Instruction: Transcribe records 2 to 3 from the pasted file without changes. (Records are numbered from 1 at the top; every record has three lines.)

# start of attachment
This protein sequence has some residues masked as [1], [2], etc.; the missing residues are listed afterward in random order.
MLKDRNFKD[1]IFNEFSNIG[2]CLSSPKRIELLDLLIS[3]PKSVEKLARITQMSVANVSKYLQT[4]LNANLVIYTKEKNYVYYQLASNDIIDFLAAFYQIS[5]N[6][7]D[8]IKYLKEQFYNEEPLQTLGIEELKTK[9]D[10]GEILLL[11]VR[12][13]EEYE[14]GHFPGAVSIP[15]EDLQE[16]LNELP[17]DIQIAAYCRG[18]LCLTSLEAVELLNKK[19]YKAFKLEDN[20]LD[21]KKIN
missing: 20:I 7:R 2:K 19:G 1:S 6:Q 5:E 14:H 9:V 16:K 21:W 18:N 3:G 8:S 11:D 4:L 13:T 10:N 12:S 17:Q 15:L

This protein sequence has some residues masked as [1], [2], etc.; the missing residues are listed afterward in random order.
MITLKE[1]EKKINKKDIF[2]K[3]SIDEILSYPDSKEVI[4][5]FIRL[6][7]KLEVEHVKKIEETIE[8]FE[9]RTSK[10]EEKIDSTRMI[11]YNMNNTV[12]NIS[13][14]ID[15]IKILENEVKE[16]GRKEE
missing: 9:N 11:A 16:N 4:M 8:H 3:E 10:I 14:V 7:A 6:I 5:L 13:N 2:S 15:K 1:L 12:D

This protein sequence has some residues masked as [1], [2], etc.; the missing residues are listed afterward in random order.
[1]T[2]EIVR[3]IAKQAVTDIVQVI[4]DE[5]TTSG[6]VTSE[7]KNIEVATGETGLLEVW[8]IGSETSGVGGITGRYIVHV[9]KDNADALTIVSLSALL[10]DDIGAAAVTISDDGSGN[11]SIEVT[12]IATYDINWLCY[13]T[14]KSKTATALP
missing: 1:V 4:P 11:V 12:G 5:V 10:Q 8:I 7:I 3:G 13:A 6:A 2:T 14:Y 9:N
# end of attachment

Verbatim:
This protein sequence has some residues masked as [1], [2], etc.; the missing residues are listed afterward in random order.
MITLKE[1]EKKINKKDIF[2]K[3]SIDEILSYPDSKEVI[4][5]FIRL[6][7]KLEVEHVKKIEETIE[8]FE[9]RTSK[10]EEKIDSTRMI[11]YNMNNTV[12]NIS[13][14]ID[15]IKILENEVKE[16]GRKEE
missing: 9:N 11:A 16:N 4:M 8:H 3:E 10:I 14:V 7:A 6:I 5:L 13:N 2:S 15:K 1:L 12:D

This protein sequence has some residues masked as [1], [2], etc.; the missing residues are listed afterward in random order.
[1]T[2]EIVR[3]IAKQAVTDIVQVI[4]DE[5]TTSG[6]VTSE[7]KNIEVATGETGLLEVW[8]IGSETSGVGGITGRYIVHV[9]KDNADALTIVSLSALL[10]DDIGAAAVTISDDGSGN[11]SIEVT[12]IATYDINWLCY[13]T[14]KSKTATALP
missing: 1:V 4:P 11:V 12:G 5:V 10:Q 8:I 7:I 3:G 13:A 6:A 2:T 14:Y 9:N